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Shoot like a Pro with Formula One Photographer Mark Sutton
Posted on 01 August 2015
By Formula One™ photographer, Mark Sutton.
With 30 years of experience under his belt and having shot for the Singapore GP since the inaugural night race, here are his top photography tips.
Shooting at a Formula One race is a great experience and I would like to share a few tips to try and make your experience the best it can be for each day of the Grand Prix weekend. There are different ways to try and get closer or shoot something you hadn't really thought about. It’s a four-day event so here's a brief list of the things that could possibly change the way you work or plan to photograph over the weekend bearing these moments in mind or planning ahead. Sutton Images has 4 photographers at every Grand Prix and we plan every session and day.
For those of you lucky enough to get the Thursday Pit Lane Experience ticket, Thursday is a great day to get closer to the cars, track and maybe some drivers who could be walking the circuit or just about to head out their from the pit lane. It’s a fantastic opportunity to get you to shoot some detail images of the cars in the garage, the wings or bodywork in the pit lane, and a Formula One car could be heading down to the FIA checks and scales, so just be prepared. Out on the track, you can normally shoot the last corner, start-finish line and first few corners, so utilise those opportunities to take some images. Increase your ISO setting from your normal 100/200 in daylight to 800/1000 ISO. This will offer you more depth of field or shutterspeed if needed although there are no cars moving, shooting at anything above 1/60th or 1/25th of a second will give you more depth of focus and a sharper subject. You can even shoot the podium, a general view of the pit lane or mechanics working hard into the night.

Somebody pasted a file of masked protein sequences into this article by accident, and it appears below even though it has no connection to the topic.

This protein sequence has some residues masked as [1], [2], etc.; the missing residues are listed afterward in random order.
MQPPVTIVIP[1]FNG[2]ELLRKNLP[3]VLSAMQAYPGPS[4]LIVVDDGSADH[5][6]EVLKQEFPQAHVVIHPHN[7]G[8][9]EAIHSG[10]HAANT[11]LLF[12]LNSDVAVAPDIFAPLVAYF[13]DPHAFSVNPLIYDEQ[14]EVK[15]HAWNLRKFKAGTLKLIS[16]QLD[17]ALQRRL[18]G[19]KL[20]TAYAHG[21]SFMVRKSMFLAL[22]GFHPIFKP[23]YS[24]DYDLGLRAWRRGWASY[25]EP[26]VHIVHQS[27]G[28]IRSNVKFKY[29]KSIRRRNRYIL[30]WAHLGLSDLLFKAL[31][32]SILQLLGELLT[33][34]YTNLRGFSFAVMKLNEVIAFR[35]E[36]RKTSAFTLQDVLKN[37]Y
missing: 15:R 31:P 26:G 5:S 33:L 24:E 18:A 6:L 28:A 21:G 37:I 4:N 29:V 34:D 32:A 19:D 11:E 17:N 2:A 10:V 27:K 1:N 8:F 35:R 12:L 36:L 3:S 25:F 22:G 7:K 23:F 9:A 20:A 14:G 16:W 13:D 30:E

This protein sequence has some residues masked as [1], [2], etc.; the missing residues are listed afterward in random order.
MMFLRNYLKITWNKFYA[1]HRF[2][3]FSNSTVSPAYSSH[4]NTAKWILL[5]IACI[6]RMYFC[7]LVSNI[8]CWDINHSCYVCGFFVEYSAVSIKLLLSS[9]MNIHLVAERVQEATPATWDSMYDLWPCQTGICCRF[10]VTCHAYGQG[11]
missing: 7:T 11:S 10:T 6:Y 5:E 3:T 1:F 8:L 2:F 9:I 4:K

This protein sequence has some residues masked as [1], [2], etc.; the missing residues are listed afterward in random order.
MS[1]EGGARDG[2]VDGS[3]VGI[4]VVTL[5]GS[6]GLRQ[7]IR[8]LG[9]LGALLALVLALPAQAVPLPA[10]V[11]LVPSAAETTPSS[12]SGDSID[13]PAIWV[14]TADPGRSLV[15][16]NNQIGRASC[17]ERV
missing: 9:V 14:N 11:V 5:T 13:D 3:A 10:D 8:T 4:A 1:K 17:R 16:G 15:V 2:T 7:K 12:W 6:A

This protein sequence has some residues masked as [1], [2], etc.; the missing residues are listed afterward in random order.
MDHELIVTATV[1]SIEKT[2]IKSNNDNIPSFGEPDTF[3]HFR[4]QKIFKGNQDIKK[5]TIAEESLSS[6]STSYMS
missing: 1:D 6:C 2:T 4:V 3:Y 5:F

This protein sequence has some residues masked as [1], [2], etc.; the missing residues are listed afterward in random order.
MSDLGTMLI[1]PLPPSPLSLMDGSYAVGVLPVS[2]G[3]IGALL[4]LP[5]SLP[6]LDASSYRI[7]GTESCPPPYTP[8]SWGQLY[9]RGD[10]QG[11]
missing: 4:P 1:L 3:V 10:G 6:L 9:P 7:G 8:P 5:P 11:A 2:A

Friday Friday sees the cars on track for Practice in both daylight and night. Shooting in daylight offers different options for shutter speeds and showing the scenery and buildings of Singapore, so utilise those aspects and where possible get a seat high in the grandstands to shoot above the fences or look for gaps in the fences. The Formula One cars are on track for 1.5 hours in each practice session. Plan ahead and even recee the positions the week before, when access is easier; if you just turn up and it doesn't work then it’s a wasted session.
Saturday Saturday is the second day of car action and also the support races will be having races, so not everything is Formula One. These cars are a little slower and easier to capture as you pan with them going past or coming towards you, so utilise every opportunity of track action to move angles on the track.
Lowering the shutter speeds give you a blur type image and also can get rid of the fences and background in the image, focus on the ground where you think the car is coming and then practice before any cars arrive by shooting a few frames, check them on the back of the camera. Once the cars start make your motion as smooth as possible. You can even practice on road cars or people on the streets; start at 1/125, then lower each stop to offer some amazing effects, 1/60th,1/30th and even 1/15th or lower for some serious blur. Experiment – you will be surprised by your skill!
Race Day - Sunday Highlight and buzz of the weekend, I'm guessing your seats are reserved, but either way you will be enjoying one of the best races of the season. In the afternoon there are still some support races to shoot in order to gain some more experience. Then there is the drivers’ parade as the Formula One drivers generally cruise around the circuit waving – be sure to have your camera ready. Shortly after the grid starts with the grid girls parading the flags, team preparations and then the cars do warm-up laps.
The start offers the best chance to get the action and group images of the cars. Have your shutter speed high at between 1/500 to 1/1000th of a second, push the ISO to 1000 or maximum of 1600 to gain that shutter speed – it will freeze the action and capture everything, utilise the auto focus system to follow the leading. You just never know there could be a crash or incident right in front of you so always be ready.
Then its the final lap and the winning driver crosses the line to win the Singapore Grand Prix, he waves on his slow-down lap and who knows, maybe even does doughnuts on your corner with smoke!
The action then proceeds to the podium to celebrate victory. This is when the fireworks and celebrations begin all around the circuit, not just at the podium. Shooting fireworks is quite easy; wait until the first one goes as they will get better, then focus your lens towards them and reduce the shutter speed to 1/15/20/30th of a second or slower. It’s better on a tripod and you can then let the shutter speed go longer – 1/2/5 seconds open at F8/11 exposure. I hope you will enjoy the whole experience and the Singapore Grand Prix even more with these tips, you will be buzzing like me!
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